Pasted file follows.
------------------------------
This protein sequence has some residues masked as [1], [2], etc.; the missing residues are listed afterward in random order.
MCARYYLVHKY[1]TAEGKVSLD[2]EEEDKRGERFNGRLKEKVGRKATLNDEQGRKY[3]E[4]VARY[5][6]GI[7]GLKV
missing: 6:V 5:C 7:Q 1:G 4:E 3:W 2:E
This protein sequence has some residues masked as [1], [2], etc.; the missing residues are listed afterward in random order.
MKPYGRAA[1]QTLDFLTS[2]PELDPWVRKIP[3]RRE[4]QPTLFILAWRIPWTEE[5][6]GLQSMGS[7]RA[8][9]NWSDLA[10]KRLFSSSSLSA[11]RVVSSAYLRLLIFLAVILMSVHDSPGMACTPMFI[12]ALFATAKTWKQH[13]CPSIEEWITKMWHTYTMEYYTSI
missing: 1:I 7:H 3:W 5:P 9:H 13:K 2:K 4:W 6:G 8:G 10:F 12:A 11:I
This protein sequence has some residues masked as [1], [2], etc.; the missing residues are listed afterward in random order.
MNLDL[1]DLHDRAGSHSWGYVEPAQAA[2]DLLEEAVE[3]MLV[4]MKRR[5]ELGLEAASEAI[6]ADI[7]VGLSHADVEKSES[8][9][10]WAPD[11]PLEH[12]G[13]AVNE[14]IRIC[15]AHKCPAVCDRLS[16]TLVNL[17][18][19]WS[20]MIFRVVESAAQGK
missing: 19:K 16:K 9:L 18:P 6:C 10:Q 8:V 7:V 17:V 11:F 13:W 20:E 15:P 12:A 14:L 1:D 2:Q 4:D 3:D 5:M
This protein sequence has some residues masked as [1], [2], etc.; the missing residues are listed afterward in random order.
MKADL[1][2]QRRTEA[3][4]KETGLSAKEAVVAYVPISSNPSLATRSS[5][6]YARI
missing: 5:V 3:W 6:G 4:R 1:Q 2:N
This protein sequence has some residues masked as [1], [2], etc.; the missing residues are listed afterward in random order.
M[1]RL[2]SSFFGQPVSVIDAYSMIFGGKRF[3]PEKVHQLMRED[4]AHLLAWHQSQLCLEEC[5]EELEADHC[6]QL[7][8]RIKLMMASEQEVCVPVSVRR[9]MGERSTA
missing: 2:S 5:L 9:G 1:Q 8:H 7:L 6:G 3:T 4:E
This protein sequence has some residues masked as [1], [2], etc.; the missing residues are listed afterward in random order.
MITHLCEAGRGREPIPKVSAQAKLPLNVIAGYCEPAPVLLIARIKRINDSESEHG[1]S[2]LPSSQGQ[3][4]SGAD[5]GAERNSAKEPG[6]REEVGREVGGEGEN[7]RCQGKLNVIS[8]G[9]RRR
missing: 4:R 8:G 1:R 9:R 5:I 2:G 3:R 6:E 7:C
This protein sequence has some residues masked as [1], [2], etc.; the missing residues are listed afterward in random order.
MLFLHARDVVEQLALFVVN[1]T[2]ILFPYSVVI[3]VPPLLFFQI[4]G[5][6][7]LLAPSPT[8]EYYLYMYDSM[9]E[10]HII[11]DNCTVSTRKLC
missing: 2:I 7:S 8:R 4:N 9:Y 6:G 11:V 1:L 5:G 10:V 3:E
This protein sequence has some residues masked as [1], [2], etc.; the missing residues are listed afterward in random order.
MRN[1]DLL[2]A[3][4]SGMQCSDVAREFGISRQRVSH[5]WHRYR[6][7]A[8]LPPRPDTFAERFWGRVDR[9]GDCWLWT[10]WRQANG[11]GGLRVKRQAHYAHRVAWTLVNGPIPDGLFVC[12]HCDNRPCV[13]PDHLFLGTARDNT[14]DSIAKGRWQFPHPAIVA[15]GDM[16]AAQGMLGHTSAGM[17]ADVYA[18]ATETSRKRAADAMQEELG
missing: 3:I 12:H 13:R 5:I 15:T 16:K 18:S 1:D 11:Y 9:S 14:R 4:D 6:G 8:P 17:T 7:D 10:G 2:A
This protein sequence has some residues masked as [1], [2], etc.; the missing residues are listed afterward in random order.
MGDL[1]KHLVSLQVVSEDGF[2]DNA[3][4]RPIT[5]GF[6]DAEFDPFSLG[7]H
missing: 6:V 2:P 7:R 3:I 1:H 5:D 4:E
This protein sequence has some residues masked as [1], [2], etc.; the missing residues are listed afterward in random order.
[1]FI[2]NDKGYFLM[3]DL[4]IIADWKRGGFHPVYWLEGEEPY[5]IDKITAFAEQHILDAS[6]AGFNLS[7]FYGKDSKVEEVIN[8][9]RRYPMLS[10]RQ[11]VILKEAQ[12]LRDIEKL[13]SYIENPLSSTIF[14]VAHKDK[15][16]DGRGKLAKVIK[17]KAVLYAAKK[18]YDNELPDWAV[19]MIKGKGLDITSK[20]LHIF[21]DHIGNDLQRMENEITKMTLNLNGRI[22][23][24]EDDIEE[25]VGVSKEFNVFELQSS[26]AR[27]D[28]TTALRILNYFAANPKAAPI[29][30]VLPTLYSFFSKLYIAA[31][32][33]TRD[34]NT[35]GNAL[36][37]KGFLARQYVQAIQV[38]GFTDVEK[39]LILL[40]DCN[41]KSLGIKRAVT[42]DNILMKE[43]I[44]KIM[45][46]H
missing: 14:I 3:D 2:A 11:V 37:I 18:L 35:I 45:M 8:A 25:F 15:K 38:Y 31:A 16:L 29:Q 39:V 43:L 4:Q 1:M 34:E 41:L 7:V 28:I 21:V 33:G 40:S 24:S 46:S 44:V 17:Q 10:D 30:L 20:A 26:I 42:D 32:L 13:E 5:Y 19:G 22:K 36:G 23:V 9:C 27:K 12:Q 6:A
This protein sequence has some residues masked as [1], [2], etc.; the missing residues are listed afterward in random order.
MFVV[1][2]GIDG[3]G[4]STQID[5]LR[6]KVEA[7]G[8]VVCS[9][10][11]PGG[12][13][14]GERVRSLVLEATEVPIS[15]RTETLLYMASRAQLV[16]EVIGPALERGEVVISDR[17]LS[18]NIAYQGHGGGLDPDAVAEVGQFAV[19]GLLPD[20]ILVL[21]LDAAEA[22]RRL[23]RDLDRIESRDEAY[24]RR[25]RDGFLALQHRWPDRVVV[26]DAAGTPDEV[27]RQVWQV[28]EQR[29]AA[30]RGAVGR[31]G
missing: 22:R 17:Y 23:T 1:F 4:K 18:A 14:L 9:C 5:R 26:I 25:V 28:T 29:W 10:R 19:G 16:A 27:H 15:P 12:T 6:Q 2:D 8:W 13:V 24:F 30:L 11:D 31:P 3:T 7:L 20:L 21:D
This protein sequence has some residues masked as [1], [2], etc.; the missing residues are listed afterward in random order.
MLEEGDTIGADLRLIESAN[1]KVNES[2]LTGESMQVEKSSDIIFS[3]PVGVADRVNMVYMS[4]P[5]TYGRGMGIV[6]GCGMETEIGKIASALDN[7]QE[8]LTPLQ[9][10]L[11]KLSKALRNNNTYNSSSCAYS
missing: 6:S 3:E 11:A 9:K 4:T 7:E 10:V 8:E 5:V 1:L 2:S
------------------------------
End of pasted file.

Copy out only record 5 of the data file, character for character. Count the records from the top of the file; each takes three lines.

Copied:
This protein sequence has some residues masked as [1], [2], etc.; the missing residues are listed afterward in random order.
M[1]RL[2]SSFFGQPVSVIDAYSMIFGGKRF[3]PEKVHQLMRED[4]AHLLAWHQSQLCLEEC[5]EELEADHC[6]QL[7][8]RIKLMMASEQEVCVPVSVRR[9]MGERSTA
missing: 2:S 5:L 9:G 1:Q 8:H 7:L 6:G 3:T 4:E